U.S. Retail Sales Rebound With Broad Gains in June
U.S. retail sales exceeded projections in June on broad gains across most categories, indicating consumption was already healthy before an anticipated interest-rate cut this month.
The value of overall sales rose 0.4 per cent after a downwardly revised 0.4 per cent increase the prior month, Commerce Department data showed Tuesday. That compared with a projected gain of 0.2 per cent in Bloomberg’s survey of economists.
Sales in the “control group” subset, which excludes food services, car dealers, building-materials stores and gasoline stations, increased 0.7%, also exceeding projections. Some analysts view the measure as a more accurate gauge of consumer demand. Excluding automobiles and gasoline, retail sales increased 0.7 per cent.
The rebound in sales underscores Fed Chairman Jerome Powell’s view that consumer spending and finances remain healthy amid a tight labor market that’s been supporting the expansion. Strength at retailers may also complicate the debate for policy makers as they gather July 30-31 to chart their course amid growing headwinds from slowing global growth to trade tensions.
Powell in congressional testimony last week left it all but certain that the Fed is poised to cut rates for the first time in a decade. Still, he told lawmakers that consumer spending has reliably driven growth and rebounded to a solid pace after first-quarter weakness.
The initial reading of second-quarter gross domestic product is due July 26. A survey this month showed growth probably slowed to a 1.8 per cent annualized pace from 3.1 per cent, though consumption was seen picking up.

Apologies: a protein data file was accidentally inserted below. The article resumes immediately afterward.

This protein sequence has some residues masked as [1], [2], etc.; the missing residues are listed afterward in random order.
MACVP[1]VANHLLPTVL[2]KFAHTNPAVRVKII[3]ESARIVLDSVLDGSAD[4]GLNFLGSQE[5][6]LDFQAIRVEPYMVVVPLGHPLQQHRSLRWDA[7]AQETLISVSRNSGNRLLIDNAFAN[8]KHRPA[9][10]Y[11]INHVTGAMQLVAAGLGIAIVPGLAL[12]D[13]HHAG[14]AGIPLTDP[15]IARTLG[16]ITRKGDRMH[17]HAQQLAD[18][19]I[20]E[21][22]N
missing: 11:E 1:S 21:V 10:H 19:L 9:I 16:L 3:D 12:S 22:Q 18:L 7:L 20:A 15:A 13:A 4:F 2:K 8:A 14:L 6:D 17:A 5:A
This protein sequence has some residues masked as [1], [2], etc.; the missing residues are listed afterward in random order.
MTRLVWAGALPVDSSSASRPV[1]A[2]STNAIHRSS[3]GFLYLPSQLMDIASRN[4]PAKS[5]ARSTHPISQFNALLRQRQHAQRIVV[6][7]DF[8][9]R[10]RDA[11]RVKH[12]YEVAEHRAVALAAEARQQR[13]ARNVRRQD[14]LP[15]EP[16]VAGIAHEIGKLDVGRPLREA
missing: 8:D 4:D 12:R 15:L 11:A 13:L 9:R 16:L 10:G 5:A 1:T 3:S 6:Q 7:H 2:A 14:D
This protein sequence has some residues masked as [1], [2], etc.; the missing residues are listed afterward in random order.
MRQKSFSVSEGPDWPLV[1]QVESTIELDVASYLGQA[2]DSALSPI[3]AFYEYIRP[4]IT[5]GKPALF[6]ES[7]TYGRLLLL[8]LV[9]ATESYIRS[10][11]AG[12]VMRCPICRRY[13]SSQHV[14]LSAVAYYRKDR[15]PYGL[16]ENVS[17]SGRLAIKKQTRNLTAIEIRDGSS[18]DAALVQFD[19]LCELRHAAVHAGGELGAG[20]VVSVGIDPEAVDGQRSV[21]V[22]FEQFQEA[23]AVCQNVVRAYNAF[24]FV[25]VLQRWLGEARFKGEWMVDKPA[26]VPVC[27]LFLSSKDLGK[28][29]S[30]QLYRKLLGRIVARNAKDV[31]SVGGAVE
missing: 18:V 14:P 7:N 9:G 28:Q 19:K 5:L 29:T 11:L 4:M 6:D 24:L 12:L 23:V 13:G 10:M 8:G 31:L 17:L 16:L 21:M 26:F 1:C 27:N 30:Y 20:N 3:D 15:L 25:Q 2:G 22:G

Eleven of 13 major retail categories increased, led by a 1.7 per cent increase in nonstore retailers, which include online vendors. Electronics and appliance stores and gasoline stations both fell.
Filling-station receipts decreased 2.8 per cent, the most since December, as gasoline prices fell a second month. The figures aren't adjusted for price changes, so lower retail sales in the category could reflect changes in gasoline costs, sales, or both.
Sales at automobile dealers climbed 0.7 per cent, the same pace as the prior month. Industry data from Wards Automotive Group previously showed unit sales unchanged in June after a May rebound.
A separate Labor Department report Tuesday showed import prices decreased 0.9 per cent in June from the prior month, as export prices fell 0.7 per cent. Data on business inventories are due for release at 10 a.m. in Washington.
- Sales at department stores fell 1.1 per cent after a 0.6 per cent decline the prior month.
- Estimates in the Bloomberg survey for retail sales ranged from a decline of 0.2 per cent to a gain of 0.5 per cent.
- The retail-sales data don't capture all household purchases and tend to be volatile. Personal-spending figures, which also span services, will offer a fuller picture of U.S. consumption in data due at the end of the month.